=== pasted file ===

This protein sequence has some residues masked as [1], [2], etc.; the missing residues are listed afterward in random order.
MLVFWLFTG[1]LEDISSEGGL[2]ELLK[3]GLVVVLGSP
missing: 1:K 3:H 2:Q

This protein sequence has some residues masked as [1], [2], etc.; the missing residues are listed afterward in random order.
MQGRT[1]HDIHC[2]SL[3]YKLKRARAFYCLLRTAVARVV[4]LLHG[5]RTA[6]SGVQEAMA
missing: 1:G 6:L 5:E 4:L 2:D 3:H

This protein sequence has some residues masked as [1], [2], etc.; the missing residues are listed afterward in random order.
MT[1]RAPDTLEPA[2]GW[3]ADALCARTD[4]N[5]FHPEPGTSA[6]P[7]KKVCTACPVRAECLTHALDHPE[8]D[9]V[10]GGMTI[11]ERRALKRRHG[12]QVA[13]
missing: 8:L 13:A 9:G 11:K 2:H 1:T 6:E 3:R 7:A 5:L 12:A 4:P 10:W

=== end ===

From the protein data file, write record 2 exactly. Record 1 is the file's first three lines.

This protein sequence has some residues masked as [1], [2], etc.; the missing residues are listed afterward in random order.
MQGRT[1]HDIHC[2]SL[3]YKLKRARAFYCLLRTAVARVV[4]LLHG[5]RTA[6]SGVQEAMA
missing: 1:G 6:L 5:E 4:L 2:D 3:H